Chrysalis Archaeological Consultants
This vaginal syringe was unearthed at New York's City Hall. Its moving parts are separated in this picture.
Are men inherently better than women are at some skills, and vice versa? Though we tend to think otherwise -- and there are always notable exceptions -- scientific research frequently concludes that men and women excel in different areas.
So what about nature versus nurture? As Diane Halpern, a professor of psychology at Claremont McKenna College, said during the British Psychological Society Annual Conference last year: "We do socialize our boys and girls differently, but the contribution of biology is not zero."
Men are better at judging person’s size based on their voice
A study in the latest Biology Letters holds that "men are better than women at acoustic size judgments." This means that men have an enhanced ability to determine a person's size based on the sound of his or her voice, according to Benjamin Charlton and colleagues from the University of Sussex. The findings, conclude the authors, "lend support to the idea that acoustic size normalization, a crucial prerequisite for speech perception, may have been sexually selected through male competition."
Men have better spatial awareness
Men possess a stronger ability to think of objects in three dimensions, helping with navigation, which was also discussed during the British Psychological Society Annual Conference. Even 3-month-old infants exhibit the sex-based behavioral difference. It could be that hunting, competitive battles and other activities conducted in the past helped to lock the skill into males.
Ingrid Taylar, Flickr
Women are better at locating specific items
Men often may have better spatial awareness than women do, but women are "better at remembering where things are," Halpern said. As a result, women are more likely to navigate using landmarks. While both men and women can therefore find their way to places with about equal skill, women might have an edge, since they could likely find things like missing car keys and maps first.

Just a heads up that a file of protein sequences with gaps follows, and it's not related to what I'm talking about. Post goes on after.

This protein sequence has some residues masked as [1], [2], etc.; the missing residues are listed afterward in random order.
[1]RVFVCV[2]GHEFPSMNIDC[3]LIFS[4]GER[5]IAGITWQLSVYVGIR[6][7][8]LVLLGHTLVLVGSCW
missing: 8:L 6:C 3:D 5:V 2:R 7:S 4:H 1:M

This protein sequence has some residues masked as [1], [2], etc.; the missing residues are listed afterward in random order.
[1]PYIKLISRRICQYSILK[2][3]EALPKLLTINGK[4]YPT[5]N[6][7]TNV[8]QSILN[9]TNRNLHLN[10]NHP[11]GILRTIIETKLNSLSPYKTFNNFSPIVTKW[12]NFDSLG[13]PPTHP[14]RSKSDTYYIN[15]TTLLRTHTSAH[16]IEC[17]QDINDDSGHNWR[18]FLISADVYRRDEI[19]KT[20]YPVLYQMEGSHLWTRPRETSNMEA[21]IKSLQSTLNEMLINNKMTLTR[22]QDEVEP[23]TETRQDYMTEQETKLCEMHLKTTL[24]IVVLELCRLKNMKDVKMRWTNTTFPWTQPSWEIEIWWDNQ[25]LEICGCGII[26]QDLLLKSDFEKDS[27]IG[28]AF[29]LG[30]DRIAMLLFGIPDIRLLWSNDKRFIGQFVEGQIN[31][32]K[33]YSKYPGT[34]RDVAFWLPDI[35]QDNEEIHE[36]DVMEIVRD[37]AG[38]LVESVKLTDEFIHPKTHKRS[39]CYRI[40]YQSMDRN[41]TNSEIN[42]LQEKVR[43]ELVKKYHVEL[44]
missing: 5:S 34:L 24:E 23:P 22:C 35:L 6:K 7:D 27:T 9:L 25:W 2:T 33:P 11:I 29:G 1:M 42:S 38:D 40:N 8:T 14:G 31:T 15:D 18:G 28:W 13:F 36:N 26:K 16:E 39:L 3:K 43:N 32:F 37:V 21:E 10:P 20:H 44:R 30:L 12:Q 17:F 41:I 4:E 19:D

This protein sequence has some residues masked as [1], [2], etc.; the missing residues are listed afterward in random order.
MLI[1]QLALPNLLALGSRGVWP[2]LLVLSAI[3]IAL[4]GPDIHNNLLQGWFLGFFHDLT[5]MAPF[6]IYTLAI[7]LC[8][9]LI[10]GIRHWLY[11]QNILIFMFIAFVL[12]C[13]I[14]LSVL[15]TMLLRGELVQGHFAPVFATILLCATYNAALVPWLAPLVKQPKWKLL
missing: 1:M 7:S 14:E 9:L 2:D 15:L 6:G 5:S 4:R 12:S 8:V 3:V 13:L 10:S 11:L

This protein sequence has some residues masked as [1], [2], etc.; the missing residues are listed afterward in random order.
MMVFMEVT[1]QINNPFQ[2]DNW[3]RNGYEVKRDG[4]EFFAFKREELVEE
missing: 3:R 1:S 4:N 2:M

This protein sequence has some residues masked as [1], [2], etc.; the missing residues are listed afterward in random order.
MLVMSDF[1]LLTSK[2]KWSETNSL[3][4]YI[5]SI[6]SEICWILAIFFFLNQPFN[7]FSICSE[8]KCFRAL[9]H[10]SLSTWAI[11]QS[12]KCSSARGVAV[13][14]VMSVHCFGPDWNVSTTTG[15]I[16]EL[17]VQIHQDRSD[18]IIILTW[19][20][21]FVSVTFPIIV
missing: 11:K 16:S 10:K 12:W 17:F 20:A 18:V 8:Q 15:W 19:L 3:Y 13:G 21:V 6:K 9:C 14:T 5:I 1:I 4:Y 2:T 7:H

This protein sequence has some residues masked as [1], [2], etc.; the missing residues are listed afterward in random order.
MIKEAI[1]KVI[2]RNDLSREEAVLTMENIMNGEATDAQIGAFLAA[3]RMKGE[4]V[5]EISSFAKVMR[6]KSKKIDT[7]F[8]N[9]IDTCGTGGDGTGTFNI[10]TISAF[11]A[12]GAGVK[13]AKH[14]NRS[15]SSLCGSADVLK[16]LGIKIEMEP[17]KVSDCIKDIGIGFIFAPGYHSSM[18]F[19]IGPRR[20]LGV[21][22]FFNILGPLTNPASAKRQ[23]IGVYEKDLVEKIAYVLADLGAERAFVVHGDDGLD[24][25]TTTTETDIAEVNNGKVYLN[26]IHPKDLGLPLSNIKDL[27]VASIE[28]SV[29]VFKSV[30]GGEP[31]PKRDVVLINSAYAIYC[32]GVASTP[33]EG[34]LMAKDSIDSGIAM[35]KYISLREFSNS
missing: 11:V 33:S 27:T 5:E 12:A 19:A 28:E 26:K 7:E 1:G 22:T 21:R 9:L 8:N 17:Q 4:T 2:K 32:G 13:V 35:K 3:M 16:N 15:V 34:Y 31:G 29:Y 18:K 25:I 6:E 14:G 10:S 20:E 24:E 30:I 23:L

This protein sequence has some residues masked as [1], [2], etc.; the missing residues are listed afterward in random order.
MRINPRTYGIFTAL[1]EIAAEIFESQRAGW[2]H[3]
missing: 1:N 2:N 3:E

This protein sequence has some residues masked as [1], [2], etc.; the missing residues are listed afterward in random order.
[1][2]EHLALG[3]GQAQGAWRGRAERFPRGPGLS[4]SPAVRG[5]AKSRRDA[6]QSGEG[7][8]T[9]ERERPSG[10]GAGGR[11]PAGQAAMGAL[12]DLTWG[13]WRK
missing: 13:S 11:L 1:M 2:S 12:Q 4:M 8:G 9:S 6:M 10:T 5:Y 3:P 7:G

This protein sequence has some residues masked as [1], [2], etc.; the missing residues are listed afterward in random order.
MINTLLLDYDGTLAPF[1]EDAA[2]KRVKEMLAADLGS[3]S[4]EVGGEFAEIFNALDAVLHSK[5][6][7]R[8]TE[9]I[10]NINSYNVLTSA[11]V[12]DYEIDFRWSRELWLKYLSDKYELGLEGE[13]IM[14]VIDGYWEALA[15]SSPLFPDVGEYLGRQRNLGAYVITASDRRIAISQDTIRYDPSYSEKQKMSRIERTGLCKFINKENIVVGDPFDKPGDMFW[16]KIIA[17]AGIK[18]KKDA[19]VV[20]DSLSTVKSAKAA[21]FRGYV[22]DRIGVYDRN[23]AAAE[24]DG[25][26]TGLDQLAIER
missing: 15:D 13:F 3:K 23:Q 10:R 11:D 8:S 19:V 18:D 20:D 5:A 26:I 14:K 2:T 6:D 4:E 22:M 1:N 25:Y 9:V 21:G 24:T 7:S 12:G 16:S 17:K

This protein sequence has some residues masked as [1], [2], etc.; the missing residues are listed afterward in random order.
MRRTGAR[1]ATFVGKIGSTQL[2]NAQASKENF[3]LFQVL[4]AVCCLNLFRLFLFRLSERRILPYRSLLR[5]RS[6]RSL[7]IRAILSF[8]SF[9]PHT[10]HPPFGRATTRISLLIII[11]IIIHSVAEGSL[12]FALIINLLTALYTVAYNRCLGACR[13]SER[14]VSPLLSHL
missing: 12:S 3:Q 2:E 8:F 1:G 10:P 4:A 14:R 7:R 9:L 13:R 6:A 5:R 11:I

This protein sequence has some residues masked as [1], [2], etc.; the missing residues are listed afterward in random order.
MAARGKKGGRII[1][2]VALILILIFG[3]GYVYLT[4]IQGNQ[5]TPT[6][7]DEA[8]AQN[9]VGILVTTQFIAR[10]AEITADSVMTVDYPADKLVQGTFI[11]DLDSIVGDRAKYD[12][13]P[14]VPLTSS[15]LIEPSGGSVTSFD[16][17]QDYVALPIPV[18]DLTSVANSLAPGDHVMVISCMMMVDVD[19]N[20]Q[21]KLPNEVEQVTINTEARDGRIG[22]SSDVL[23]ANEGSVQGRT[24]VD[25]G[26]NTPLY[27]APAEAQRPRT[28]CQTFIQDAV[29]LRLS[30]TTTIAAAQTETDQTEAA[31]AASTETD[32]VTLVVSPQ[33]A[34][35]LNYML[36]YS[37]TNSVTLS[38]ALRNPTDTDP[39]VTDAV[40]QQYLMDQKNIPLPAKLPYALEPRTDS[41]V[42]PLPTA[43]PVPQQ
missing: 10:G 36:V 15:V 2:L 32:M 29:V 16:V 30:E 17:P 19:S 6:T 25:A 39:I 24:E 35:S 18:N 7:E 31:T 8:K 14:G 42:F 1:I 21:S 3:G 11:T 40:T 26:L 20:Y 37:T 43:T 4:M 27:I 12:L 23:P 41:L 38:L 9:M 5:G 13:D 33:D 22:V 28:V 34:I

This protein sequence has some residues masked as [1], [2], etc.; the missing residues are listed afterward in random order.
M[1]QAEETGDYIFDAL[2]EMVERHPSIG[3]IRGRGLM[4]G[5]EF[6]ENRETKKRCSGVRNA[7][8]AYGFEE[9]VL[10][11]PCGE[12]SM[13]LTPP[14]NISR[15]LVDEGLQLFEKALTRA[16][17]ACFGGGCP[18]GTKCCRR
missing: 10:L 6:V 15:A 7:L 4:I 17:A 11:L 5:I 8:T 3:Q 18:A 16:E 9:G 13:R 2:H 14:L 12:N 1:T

Maxwell GS, Wikimedia Commons
Women are better at worrying
Women produce only about half as much serotonin -- a neurotransmitter linked to depression -- as men do and they have fewer transporters to recycle it, according to Karolinska Institute research. As a result, women tend to worry more. That’s not always a bad thing, as women might then possess an enhanced ability to foresee problems and plan how to handle them.
Women detect colors better than men do
Women can detect subtle variations in color that men fail to identify, such as noting certain off-white colors versus white, Israel Abramov of CUNY’s Brooklyn College, determined a few months ago. It could be that women -- acting as gatherers -- developed improved color detection while searching for edibles. Abramov suspects that sex hormones are behind the differences, given that male sex hormones can alter development in the visual cortex.
Men handle lack of sleep better than women do